But for a scorer, things are more different. While any scrub with a strong set of shoulders and good skating ability can go out, bang and crash and get the crowd into the game, a scorer requires a different skill-set. The best scorers and players in the game will usually benefit from three or four scoring chances a night and six or seven shot attempts. When you consider that a fraction of those chances or attempts hit the back of the net, you can find that a grinder is more likely to do his job than the scorer.
“You can’t necessarily score every game, no matter how hard you try.”
Bowman’s solution to this problem was to ask the coaches exactly what they liked to see out of a certain player. Bowman admitted there are now scouts studying every Blackhawks game from above the ice and the video who chart certain events that take place over the course of a game. You can keep the subjective system and see if it matches with objective reality.
Whatever comes out this week from the mouth of Chiarelli ought to be something. For sure he will talk about the importance of hard working players and maximizing their value through effort, but Chiarelli holds an ace in the hole. He has a collection of scorers that is nearly unmatched: only him and the Bowman-led Blackhawks had 10 players with at least 10 goals at even strength last season. While a lot of credit is given to the Bruins for their toughness and goaltending, they really do have impressive depth up front.
What, for example, led the Bruins to think that Rich Peverley could help their team better than Blake Wheeler, or to believe that they could get significant player value out of Chris Kelly? On draft day 2010, the Bruins pulled off the biggest trade of their upcoming season, shipping Dennis Wideman and a pair of picks for Nathan Horton and Gregory Campbell. While Campbell is a tough minutes checker, he also was counted among last year’s 10-goal scorers. Horton filled in as one of the Bruins’ most key offensive pieces (and you can see how much the team misses him as he sits out with a concussion) and scored 20 even strength goals last year at a salary cap cost of just $4M.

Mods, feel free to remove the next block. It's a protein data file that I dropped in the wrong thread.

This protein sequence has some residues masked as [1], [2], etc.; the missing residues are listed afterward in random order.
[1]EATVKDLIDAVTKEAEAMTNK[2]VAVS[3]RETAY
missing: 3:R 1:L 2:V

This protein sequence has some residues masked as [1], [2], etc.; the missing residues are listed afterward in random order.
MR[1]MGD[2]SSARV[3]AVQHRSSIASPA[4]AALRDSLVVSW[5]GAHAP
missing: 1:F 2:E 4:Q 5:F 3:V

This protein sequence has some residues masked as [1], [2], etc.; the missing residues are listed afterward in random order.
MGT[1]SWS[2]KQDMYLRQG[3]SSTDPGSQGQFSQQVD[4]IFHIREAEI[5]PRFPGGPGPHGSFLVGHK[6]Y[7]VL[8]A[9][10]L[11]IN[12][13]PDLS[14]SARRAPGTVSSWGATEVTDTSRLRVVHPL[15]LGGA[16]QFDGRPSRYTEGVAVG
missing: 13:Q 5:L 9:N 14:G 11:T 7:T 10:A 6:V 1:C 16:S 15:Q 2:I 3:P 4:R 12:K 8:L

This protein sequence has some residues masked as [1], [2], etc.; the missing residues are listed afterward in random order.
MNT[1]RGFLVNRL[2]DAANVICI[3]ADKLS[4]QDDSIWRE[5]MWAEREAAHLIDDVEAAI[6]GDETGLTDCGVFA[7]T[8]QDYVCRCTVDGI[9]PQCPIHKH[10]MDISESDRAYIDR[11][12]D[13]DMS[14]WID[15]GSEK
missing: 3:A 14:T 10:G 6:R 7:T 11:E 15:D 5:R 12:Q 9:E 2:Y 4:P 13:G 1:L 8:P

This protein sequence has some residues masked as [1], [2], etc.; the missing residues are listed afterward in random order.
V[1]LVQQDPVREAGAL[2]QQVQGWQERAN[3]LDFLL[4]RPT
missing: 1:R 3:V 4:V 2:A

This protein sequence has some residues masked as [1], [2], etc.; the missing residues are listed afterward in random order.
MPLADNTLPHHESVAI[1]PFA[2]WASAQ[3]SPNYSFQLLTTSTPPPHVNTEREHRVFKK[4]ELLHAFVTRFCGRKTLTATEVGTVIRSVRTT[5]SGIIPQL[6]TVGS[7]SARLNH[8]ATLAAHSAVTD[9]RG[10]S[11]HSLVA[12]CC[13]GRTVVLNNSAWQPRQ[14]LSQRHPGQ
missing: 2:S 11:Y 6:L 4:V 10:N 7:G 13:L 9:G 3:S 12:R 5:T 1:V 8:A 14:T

Analytics aren’t necessarily used to separate the star players from the pack, but a few extra notes in the margin can give your team seven or eight 10-goal scorers rather than five or six. Finding a cheaper 20-goal alternative opens up space to pay a little extra money for a third line player who can score as well as compete hard every night. Those little differences can add up to extra wins in the standings when all is said and done, when you’re investing resources in a player like Peverley over Armstrong, even if the players appear to bring similar effort to the table every night.
So will Chiarelli drop anything important at the conference that Burke will pick up upon when it comes time to re-do his roster sans Armstrong, Lupul or Komisarek? All three are expensive players, easily replaceable (don’t let Lupul’s 66-point season fool you. He gives it back at the other end of the ice rather frequently) with the right approach.
Of course, the other difference between Boston and Toronto is that Boston got a .937 even strength save percentage from their goalies last year while Toronto got a .916, and this year the gap has widened. But Toronto’s goaltending is a topic for another day.